Lot 1004
  • 1004

Yamaguchi Takeo

300,000 - 500,000 HKD
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  • Yamaguchi Takeo
  • Kukei Mie (Threefold Rectangle)
  • oil on board
signed, titled and dated 1959 in Japanese on a label affixed to the reverse, framed


Private Japanese Collection
The Harry Hoffman Estate (Acquired from the above in 1960)
Owens Auction Service, Dillsboro, Indiana, July 2013
Acquired by the present owner from the above sale

Catalogue Note

This work will be accompanied by a certificate of authenticity signed by the artist's estate

The Integrity of Pure Form
Yamaguchi Takeo

For me, the process of concentrating on the position of basic forms naturally gave me a compositional organization to my work. And it was at this point that I consider my art began. – Yamaguchi Takeo1

Yamaguchi Takeo, painter of the exclusive trio of colors black, ocher yellow and burnt russet red, was one of the foremost pre-war abstractionists in Japan. While his ascension to critical recognition only occurred in 1954,2 a period when abstract painting finally became a major movement in Japanese art circles, Yamaguchi had been quietly and steadfastly creating severe non-figurative forms in the two decades leading up to that time. Thus in the mid-1950s it was almost without warning that Yamaguchi found himself a sudden pioneer of a revolutionary trend: pushed to the very front ranks of Japanese abstract artists, his seminal 1958 painting Work – Yellow (Unstable Square [Fuantei shikaku]) was displayed prominently on the ground floor of the Guggenheim rotunda during the museum’s grand inaugural exhibition in 1959.

Created in that same year, Kukei Mie (Threefold Rectangle) (Lot 1004) represents the most archetypal and iconic of Yamaguchi’s distinctive paintings, where austere, sharply reduced geometric forms float within a deep black void. Notably, Yamaguchi painted with knives instead of brushes, usually layering on seven to eight coatings of paint for each piece. As the pigment becomes thicker the form organically evolves, and layering is repeated until the shape finally speaks for itself. Such an enlivening encounter between artist and work imbues Yamaguchi’s forms with a concrete palpability; as the artist once said: “the shapes I paint should move slowly as though living and breathing […] I am both conductor, separate from the actual performing of the elements in my painting; and the craftsman, completely involved in the process of creating […]”.3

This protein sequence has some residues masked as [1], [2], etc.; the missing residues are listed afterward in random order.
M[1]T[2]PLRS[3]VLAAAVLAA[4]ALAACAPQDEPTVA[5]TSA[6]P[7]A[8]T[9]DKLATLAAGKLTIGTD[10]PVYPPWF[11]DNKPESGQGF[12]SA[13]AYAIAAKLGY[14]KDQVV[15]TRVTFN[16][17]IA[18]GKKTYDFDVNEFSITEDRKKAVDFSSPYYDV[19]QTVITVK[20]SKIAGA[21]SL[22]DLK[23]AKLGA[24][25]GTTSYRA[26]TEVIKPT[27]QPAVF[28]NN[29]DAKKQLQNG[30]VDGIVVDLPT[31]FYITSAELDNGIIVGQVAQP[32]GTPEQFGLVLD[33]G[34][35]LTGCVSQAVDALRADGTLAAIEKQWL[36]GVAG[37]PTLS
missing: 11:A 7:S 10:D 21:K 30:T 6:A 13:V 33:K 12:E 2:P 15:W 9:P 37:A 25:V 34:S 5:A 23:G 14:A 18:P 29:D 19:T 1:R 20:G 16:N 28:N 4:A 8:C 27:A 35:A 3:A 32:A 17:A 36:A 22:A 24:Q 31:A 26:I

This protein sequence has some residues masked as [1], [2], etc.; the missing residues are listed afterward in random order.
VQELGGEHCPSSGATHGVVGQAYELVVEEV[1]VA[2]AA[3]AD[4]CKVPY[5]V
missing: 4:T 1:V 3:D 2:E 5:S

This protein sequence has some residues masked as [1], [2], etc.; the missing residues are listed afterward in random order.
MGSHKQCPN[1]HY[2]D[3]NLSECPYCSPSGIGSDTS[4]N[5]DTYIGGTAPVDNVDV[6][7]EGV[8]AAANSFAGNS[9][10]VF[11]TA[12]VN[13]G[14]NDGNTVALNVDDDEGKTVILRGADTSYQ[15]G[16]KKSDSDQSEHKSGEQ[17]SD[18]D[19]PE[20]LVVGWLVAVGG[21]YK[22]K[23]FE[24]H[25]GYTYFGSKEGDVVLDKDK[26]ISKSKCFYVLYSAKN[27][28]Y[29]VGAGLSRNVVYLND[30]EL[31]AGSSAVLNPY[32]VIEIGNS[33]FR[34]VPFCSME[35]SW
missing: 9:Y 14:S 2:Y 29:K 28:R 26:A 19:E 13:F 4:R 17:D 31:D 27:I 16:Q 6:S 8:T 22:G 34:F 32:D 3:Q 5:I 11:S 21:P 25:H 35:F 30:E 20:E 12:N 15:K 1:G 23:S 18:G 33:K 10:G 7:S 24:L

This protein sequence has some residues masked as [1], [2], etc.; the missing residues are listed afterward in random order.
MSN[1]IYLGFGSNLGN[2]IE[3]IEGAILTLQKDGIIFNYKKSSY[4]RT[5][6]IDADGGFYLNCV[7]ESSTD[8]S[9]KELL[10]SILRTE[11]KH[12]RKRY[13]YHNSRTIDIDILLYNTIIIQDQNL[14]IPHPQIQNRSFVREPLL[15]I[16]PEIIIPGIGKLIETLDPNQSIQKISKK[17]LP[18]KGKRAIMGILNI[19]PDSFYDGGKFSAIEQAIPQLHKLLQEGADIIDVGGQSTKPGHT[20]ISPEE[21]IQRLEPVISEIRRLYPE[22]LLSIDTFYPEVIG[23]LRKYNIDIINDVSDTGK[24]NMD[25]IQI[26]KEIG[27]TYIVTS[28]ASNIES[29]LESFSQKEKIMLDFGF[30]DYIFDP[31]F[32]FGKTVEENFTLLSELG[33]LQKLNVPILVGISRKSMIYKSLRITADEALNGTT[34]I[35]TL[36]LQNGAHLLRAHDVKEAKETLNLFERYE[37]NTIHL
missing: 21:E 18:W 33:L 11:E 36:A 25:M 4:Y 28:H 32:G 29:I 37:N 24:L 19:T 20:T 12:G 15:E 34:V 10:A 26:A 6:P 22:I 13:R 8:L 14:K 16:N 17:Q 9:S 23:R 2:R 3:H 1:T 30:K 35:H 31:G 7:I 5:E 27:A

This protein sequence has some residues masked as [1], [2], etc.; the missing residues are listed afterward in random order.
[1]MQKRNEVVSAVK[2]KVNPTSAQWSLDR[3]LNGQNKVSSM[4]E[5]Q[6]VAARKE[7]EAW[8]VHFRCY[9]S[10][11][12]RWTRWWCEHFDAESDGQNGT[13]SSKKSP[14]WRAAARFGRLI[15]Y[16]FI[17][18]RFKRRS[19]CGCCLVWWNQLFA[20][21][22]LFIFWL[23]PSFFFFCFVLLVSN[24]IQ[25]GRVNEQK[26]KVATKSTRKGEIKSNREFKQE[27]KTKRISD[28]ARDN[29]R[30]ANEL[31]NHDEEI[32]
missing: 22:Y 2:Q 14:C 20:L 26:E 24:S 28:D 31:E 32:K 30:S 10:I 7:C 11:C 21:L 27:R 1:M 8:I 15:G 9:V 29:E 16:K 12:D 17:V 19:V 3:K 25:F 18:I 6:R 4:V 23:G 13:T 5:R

The drive behind Yamaguchi’s idiosyncratic abstraction is the integrity of pure form; for him, the spirit of being, as in sculpture, lay in the essence of its stripped down configurations. “Confirm the subject’s existence by touch, then study its constituent parts”, he said. “In other words, approach the subject scientifically”.4 In both philosophy and method, therefore, Yamaguchi strived to interact with the innermost framework and structure of a subject, seeking to awake in his forms the soul and depth of nature. Such was his artistic project from beginning to end: unlike other Europe-bound artists who were swayed by new styles and trends from abroad, Yamaguchi stayed true to his own unique subject-based non-figurative mode of expression that found no direct inspiration from the contemporaries of his time.

It is this simple and steadfast determination that awards Yamaguchi’s works their subtle yet enduring allure. After the war Yamaguchi began to paint exclusively with the three colors black, ocher yellow and deep red tinged with brown, an homage to the Korean peninsula, and continued to do so for the remainder of his career. While his style remained consistent and markedly recognizable, his works maintained an “undiminished freshness”,5 with a characteristic breadth and scale that instill a quiet yet potent feeling of tangible existence. In the catalogue for his 1965 show at the Minami Gallery the artist writes: “Over these long years the various difficulties blur together […] from this confused jumble I stick out my neck and try something, forced to move only in a last desperate effort to breathe.”6

The artist cited in Miki Tamon, ‘Yamaguchi Takeo and Horiuti Masakazu – Two Distinctive Artists”, exhibition catalogue of Yamaguchi Takeo and Horiuti Masakazu, National Museum of Modern Art, Tokyo, 1980, p. 18
2 In 1954 Yamaguchi received the top award at the First Contemporary Art Exhibition of Japan together with Yasui Sōtarō, and the momentous event instigated Yamaguchi’s pathway to critical international acclaim
3 Refer to note 1, p. 20
4 Refer to note 1, p. 19
5 Refer to note 1, p. 17
6 Refer to note 1, p. 20